Archives of Ask A Scientist!
About "Ask A Scientist!"
On September 17th, 1998 the Ithaca Journal ran its first "Ask A Scientist!" article in which Professor Neil Ashcroft , who was then the director of CCMR, answered the question "What is Jupiter made of?" Since then, we have received over 1,000 questions from students and adults from all over the world. Select questions are answered weekly and published in the Ithaca Journal and on our web site. "Ask A Scientist!" reaches more than 21,000 Central New York residents through the Ithaca Journal and countless others around the world throught the "Ask a Scientist!" web site.
Across disciplines and across the state, from Nobel Prize winning scientist David Lee to notable science education advocate Bill Nye, researchers and scientists have been called on to respond to these questions. For more than seven years, kids - and a few adults - have been submitting their queries to find out the answer to life's everyday questions.
This was our understanding until a century ago, when in 1905, Albert Einstein came up with the theory of special relativity, which has been shown to be correct to a very high accuracy. In special relativity, time is treated almost like another dimension; one may perform a special type of rotation between space and time, which is called a boost. Nothing can be accelerated to move faster than light. Also, energy equals mass times the speed of light squared. In an elegant mathematical framework, time is treated as another dimension, so we may consider space-time to be 4 dimensional.
Einstein then went on to unify special relativity with gravity. Mathematical consistency led him to the theory of general relativity, where space-time is curved. Again this theory has passed many tests. In the past 100 years, it became very clear that we live in a quantum world, where atoms, molecules, and electronics obey quantum rules quite differently from our daily experience. It is natural for scientists to unify quantum mechanics and Einstein's gravity. This turns out to be a very challenging problem. Many great minds (including Einstein himself) had tried over the years. Twenty years ago, such a theory was finally discovered, namely, the superstring theory. The theory is very deep. After an intensive effort over 20 years by hundreds of physicists and mathematicians, we have some idea what the theory is telling us. To start out, the theory has 10 dimensions, 6 more spatial dimensions than our experience tells us. We believe these 6 extra dimensions are curled up into tiny sizes, much smaller than atoms, too small to be detected with the most powerful microscope.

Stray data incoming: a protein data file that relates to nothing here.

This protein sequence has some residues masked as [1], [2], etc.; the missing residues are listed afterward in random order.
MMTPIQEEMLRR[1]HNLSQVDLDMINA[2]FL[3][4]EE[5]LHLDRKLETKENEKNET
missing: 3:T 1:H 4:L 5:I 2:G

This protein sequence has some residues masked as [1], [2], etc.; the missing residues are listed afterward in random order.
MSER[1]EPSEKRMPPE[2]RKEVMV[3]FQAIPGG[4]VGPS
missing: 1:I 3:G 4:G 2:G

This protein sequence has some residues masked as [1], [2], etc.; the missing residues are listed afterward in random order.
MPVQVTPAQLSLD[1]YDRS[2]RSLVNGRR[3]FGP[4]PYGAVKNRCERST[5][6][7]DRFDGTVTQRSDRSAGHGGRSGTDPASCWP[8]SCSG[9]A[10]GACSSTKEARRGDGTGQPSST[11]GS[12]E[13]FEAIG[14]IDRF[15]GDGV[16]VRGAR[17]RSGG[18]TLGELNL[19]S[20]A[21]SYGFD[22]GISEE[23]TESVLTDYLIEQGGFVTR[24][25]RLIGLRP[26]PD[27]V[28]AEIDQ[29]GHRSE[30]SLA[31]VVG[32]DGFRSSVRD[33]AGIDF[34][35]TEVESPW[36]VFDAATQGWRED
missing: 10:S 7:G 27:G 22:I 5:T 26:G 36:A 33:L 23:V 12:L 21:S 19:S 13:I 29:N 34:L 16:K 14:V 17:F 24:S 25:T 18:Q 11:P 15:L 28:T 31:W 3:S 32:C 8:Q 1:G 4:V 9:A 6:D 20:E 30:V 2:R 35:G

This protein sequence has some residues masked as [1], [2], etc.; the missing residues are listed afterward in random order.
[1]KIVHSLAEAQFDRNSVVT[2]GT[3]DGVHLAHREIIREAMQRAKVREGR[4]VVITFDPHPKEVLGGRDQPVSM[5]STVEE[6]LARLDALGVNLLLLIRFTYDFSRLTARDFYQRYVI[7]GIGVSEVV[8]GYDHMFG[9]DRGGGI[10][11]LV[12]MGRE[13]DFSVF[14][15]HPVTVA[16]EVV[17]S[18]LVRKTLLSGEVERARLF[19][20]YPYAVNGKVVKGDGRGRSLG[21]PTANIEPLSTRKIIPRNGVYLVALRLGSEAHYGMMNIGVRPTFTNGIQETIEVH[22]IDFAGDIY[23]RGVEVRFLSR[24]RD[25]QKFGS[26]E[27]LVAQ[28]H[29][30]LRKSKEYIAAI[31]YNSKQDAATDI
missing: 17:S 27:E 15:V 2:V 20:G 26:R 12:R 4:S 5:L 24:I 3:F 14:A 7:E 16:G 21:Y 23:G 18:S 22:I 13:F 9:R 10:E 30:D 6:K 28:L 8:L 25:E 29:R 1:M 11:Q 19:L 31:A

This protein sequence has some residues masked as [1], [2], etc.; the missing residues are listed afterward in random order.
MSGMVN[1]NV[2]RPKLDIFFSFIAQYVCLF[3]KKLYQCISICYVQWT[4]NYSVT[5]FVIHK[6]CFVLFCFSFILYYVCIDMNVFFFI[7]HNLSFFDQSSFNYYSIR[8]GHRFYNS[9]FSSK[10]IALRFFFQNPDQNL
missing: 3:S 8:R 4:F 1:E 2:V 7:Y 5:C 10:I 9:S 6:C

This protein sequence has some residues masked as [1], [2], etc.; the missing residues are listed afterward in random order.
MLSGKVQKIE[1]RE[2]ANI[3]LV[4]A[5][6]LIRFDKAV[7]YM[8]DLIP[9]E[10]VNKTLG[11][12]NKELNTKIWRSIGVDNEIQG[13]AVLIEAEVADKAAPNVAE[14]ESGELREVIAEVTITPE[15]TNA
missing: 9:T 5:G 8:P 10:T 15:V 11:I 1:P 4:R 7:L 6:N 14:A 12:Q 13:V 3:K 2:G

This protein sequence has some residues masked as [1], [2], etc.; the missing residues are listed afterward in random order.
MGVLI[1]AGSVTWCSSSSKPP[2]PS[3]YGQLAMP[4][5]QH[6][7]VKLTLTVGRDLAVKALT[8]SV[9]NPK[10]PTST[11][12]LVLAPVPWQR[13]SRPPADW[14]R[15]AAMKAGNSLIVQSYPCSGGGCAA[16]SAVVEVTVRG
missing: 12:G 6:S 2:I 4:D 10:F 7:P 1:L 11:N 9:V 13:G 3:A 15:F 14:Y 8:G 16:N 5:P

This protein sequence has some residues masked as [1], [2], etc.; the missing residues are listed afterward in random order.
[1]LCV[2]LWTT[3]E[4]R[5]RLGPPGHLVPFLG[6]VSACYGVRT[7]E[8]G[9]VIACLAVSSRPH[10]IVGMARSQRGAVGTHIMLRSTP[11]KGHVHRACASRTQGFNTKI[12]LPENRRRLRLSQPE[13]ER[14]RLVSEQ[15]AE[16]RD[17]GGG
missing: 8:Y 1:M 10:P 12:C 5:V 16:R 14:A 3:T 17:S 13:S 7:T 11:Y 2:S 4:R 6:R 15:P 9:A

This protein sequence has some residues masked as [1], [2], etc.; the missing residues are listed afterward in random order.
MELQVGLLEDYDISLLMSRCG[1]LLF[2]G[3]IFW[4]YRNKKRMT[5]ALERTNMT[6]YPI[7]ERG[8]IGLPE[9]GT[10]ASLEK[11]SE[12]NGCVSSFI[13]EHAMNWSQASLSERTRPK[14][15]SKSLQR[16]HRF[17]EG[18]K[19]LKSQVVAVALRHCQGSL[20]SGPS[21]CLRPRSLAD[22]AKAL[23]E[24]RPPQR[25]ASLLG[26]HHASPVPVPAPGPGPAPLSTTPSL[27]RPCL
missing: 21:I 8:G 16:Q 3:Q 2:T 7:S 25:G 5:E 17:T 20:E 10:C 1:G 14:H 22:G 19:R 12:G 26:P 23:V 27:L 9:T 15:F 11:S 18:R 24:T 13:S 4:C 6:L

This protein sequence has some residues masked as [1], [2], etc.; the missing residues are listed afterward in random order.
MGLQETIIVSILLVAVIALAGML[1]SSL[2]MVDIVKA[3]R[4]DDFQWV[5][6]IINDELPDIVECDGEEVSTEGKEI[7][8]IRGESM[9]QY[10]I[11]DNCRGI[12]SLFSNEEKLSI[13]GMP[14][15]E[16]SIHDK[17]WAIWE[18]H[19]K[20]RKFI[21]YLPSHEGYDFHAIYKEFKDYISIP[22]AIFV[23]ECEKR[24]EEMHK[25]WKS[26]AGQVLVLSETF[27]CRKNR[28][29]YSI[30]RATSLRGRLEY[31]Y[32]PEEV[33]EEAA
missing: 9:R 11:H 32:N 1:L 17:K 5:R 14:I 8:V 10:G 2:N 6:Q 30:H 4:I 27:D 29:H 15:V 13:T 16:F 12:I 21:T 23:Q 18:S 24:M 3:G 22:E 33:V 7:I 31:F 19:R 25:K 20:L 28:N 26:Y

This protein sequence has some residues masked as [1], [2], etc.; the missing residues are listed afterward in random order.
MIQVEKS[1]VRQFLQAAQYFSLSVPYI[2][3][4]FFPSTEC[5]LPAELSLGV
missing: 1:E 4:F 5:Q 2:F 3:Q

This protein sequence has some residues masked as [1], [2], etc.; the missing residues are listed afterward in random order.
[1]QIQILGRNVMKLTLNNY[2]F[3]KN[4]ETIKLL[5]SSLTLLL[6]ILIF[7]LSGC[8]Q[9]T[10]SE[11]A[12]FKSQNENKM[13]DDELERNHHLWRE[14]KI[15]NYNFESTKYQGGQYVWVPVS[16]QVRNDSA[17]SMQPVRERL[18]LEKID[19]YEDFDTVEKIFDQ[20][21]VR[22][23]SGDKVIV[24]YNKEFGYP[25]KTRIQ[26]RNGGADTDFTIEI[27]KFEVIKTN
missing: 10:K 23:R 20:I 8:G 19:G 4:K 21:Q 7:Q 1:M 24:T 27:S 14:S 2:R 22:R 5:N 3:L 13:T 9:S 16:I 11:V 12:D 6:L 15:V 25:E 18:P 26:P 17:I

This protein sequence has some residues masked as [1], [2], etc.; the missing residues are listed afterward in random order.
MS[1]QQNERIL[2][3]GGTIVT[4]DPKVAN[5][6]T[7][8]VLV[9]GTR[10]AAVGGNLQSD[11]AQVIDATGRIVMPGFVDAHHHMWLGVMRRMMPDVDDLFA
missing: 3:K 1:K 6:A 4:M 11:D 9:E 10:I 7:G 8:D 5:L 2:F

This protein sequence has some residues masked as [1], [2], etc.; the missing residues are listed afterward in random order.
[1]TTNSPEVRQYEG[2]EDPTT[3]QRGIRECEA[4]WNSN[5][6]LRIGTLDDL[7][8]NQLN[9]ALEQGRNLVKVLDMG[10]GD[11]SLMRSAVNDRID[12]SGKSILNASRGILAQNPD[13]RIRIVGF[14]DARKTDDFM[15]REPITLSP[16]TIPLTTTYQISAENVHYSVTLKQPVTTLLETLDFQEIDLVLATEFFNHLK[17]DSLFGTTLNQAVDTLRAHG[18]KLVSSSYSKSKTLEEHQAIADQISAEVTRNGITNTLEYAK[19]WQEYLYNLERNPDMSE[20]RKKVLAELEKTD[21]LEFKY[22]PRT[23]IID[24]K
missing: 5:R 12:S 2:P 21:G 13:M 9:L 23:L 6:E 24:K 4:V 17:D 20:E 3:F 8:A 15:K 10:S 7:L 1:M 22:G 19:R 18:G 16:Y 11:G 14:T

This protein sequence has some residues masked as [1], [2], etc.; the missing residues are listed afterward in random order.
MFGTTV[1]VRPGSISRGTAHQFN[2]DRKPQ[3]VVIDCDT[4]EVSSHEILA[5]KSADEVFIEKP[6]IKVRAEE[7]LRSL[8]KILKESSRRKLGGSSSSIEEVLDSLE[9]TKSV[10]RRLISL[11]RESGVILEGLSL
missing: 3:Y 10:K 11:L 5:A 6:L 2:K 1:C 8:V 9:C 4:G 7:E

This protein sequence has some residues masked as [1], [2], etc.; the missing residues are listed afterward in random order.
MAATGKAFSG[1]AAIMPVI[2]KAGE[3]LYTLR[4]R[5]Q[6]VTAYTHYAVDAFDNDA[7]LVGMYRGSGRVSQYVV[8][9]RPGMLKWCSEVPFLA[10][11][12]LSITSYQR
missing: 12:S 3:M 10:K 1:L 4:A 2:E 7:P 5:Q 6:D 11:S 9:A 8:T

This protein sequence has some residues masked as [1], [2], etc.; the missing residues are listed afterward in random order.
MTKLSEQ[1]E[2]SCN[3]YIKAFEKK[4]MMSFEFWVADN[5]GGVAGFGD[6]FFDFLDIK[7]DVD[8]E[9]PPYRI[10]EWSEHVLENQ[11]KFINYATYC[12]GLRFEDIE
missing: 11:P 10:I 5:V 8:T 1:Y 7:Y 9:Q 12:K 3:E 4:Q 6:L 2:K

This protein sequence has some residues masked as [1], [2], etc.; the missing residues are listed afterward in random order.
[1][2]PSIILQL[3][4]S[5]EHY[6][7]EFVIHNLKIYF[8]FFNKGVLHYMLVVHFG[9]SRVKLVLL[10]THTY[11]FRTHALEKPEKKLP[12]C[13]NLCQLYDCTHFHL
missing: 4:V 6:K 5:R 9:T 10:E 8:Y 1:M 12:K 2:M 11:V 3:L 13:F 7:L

Consider ants crawling on a tabletop. In their daily experience, they can explore only 2 dimensions, those of the table surface. They may see a bee up flying, or occasionally landing on the table top, but that 3rd dimension is something they can only see or imagine, not experience. Perhaps we are in an analogous situation. Instead of a tabletop, we live in a 3-dimensional space called 3-brane (a name generalizing 2-brane, i.e., membrane). For some reason, we (i.e., atoms, molecules, photons etc.) are stuck in this 3-brane, even though there are 6 additional dimensions out there. Gravity, like the bee, can go everywhere. We call this the brane world, a rather natural phenomenon in superstring theory. At the moment, physicists are working hard to understand this scenario better and to find ways to experimentally test this idea.
- How do you make a man made element?
- How is ink made?
- After mixing 1oz of cornstarch and some water together, why does it get hard when pressure is applied? And then when the pressure is released, the mixture becomes drippy?
- How is glass made?
- Why don't you see two things if you have two eyes?
- Is there an accurate way to measure how much the planet earth weighs? If it's possible how much does the earth weigh ?
- What is spontaneous combustion? Is it a myth? What causes it?
- If solids, like glass and ice, are made of tightly packed molecules, how can we see through them?
- Why does soap make bubbles?
- How does a lens bend light to focus on a point?